We offer Affordability Based Medical Insurance Plans
Coterie Advisory Group’s Fundamental Care® programs are Affordability-Based Medical Plans which are designed for various niche-markets, including: small business and their employees, part-time, hourly, seasonal employees at enterprise-level companies, independent contractors, gig-economy workers, and association members. Fundamental Care is designed to meet the needs of the underserved, by providing access to unique and affordable health insurance benefits on a guaranteed issue basis. Limited-Day and Limited-Benefit Indemnity plans can be customized and structured with affordable premiums and no deductibles. Coterie Advisor's can also provide Minimum Essential Coverage (MEC) and bronze-level Minimum Value Plan (MVP) options for client's needing a solution for their full-time equivalent employees. The combined offering of the Fundamental Care plans is unique to the marketplace. Through Coterie's Affordability Based Medical Plan Strategy, the plans not only provide needed healthcare to the insured employees but also offer companies a strategy to improve recruiting and reduce turnover by rewarding a carve-out class or more-tenured employees.
Fundamental Care offers two Affordability-Based Medical insurance options which can assist:
An employer-sponsored, level-funded, Limited-Day Health Plan for small to mid-size employers and carve-out classes of large employers. Plans cost 30-40% less than HDHPs with no deductibles. A near-comprehensive plan that both employers and employees can afford.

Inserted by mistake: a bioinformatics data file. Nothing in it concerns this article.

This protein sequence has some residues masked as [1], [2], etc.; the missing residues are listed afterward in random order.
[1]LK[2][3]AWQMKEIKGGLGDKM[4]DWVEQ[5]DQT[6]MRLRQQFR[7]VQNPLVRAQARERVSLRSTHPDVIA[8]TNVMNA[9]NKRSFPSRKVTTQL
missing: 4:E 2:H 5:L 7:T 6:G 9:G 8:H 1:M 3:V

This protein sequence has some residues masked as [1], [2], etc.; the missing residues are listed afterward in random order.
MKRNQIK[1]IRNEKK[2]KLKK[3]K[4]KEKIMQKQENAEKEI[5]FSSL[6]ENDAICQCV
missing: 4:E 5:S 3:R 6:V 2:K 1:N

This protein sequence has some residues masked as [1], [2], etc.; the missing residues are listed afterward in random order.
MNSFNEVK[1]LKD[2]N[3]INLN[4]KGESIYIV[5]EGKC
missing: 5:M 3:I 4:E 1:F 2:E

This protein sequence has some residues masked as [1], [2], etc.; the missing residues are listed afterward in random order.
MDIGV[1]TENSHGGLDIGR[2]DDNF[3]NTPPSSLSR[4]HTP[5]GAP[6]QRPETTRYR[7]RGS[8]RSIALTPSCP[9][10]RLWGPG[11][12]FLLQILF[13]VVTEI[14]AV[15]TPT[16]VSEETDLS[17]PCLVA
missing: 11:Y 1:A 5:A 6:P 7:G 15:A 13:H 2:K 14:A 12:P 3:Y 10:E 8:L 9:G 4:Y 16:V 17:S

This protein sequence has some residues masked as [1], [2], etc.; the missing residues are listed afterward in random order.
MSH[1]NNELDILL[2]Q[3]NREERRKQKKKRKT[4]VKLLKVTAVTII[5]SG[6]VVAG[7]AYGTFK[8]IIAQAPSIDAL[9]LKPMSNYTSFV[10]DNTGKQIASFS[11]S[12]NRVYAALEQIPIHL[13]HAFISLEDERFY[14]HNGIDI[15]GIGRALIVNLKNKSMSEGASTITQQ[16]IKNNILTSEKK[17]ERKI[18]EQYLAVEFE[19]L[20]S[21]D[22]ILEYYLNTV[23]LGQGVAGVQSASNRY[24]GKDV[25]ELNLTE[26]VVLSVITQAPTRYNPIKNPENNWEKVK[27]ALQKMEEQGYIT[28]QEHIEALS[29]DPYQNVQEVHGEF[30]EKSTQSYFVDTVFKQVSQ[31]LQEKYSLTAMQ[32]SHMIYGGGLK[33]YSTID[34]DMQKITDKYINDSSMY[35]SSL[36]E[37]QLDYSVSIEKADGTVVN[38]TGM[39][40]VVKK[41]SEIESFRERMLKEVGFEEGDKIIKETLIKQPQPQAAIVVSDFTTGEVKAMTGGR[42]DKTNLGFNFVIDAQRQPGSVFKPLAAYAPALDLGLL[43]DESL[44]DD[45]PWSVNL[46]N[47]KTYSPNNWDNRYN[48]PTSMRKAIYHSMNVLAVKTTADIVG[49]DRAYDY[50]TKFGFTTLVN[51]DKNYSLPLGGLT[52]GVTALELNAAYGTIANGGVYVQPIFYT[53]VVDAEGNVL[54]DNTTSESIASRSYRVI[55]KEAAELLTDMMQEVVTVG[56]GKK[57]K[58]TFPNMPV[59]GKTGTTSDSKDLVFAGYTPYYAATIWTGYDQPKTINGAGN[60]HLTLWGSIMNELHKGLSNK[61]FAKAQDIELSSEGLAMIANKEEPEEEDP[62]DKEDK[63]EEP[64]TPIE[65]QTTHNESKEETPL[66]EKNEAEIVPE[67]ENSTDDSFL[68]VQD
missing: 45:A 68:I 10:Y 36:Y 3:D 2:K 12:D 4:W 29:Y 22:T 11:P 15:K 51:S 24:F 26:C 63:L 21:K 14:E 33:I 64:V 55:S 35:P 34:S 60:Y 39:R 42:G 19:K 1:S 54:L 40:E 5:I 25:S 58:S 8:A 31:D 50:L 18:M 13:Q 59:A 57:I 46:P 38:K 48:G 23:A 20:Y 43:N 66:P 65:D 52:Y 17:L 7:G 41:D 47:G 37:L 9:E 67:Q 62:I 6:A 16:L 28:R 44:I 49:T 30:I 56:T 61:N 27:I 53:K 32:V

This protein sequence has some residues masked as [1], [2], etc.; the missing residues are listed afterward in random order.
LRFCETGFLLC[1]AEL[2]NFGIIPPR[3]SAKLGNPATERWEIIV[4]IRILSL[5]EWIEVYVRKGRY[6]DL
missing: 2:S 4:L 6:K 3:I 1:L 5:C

THREE LEVELS OF PLAN
An affordable Bronze MVP plan – with no deductible
An affordable mid-range MEC plan with limited days of hospitalization– with no deductible
A Value priced outpatient expense MEC plan- with no deductible
A Limited-Benefit Indemnity Plan for large employers with part-time, hourly, and seasonal employees; and for associations and affinity groups. An affordable option for the uninsured that provides coverage for basic medical expenses.
Available with or without Minimum Essential Coverage (MEC) and Minimum Value Plans (MVP)
Both can be customized and structured with affordable premiums and no deductibles. The plans are high in potential coverage, guaranteed issue, and include upfront, day-one benefits.
Coterie Advisory Group, Inc. is a National insurance program manager and consultative advisor who delivers Affordability Based Medical Plan Strategies to help benefit brokers, consultants, employers, and associations in the benefits industry.